Same-Sex Marriage Support Rises, Even Among Republicans and White Evangelicals

Same-Sex Marriage U.S.
Gordon Satterly, 61, kisses his husband, Richard Brand, 53, at the International Gay Rodeo Association's Rodeo In the Rock party in Little Rock, Arkansas, on April 24, 2015. Lucy Nicholson/Reuters

Two-thirds of Americans now back same-sex marriage, among them almost half of Republicans and larger proportions of religious people—the highest level of support ever registered by a survey that polled opinions every year for two decades.

Some 62 percent of Americans now say they back the rights of gay and lesbian people to marry, versus 32 percent who say they are opposed, the Pew Research Center poll found.

This marks a spike in support since March last year, when 55 percent of Americans were in favor, and a huge rise since 2010, when more Americans were against (48 percent) same-sex marriage than supported it (42 percent).

For the first time, there is no majority among Republicans—whose party has often opposed liberal LGBT rights policies—against gay marriage; 48 percent of Republicans and Republican-leaning voters are opposed, while 47 percent support same-sex marriage.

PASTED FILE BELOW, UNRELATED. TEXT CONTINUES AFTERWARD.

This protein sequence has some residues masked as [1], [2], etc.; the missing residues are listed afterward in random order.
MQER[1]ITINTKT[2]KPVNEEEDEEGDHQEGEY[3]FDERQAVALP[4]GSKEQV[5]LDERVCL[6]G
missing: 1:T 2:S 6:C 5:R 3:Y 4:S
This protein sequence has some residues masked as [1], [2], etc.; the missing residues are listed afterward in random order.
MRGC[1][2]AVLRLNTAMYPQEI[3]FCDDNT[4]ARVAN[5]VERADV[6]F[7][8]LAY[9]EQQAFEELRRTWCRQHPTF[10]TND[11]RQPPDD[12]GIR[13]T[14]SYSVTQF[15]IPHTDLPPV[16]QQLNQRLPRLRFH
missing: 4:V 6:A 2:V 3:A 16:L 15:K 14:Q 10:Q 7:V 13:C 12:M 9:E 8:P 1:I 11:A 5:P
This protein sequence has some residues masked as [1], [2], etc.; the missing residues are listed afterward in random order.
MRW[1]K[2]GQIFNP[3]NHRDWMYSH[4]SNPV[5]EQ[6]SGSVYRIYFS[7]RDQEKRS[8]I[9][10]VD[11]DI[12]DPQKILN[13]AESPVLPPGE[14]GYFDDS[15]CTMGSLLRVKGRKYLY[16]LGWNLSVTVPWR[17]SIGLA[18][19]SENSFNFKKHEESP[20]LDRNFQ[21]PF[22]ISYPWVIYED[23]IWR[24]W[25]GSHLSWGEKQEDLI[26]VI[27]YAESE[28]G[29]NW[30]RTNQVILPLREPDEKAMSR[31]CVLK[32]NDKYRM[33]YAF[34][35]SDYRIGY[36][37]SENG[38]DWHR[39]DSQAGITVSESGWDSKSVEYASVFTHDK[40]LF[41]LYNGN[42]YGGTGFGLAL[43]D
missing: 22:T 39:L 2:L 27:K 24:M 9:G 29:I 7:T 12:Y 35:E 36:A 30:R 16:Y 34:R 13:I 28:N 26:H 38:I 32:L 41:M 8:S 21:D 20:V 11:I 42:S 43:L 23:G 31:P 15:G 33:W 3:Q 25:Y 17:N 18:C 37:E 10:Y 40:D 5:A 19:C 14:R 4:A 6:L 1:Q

Among those in favor are, for the first time, the baby boomer generation, of whom 56 percent now back same sex-marriage, with 39 percent against it. This marks a significant rise from last year's survey, which saw 46 percent in favor and 48 percent opposed.

Among religious groups, support had risen, but opinions were split, with a majority of Catholics (67 percent) supporting same-sex marriage, whereas evangelical Protestants still retained a majority who oppose it. However, though white evangelical Protestants remain most strongly opposed, with 59 percent, those born after 1964 in the group (Gen X and millennials) are moving toward being more supportive, with 47 percent in favor of same-sex marriage.

Perhaps unsurprisingly, millennials resoundingly endorse equal marriage rights, with fully 74 percent of 18- to 36-year-olds supporting it.

Black people have historically been far less likely than whites to back the rights of same-sex couples to wed. But the share of African-Americans who support same-sex marriage has now risen to 51 percent, a steep climb from 39 percent in 2015.

The poll comes as a Supreme Court case brings the issue of same-sex marriage back to the top of the political agenda. The court announced Monday that it will consider the case of a Denver baker who refused to make a cake for the wedding of a gay couple in 2012 because of his religious beliefs.

Lower courts upheld that the baker violated the state's equalities law.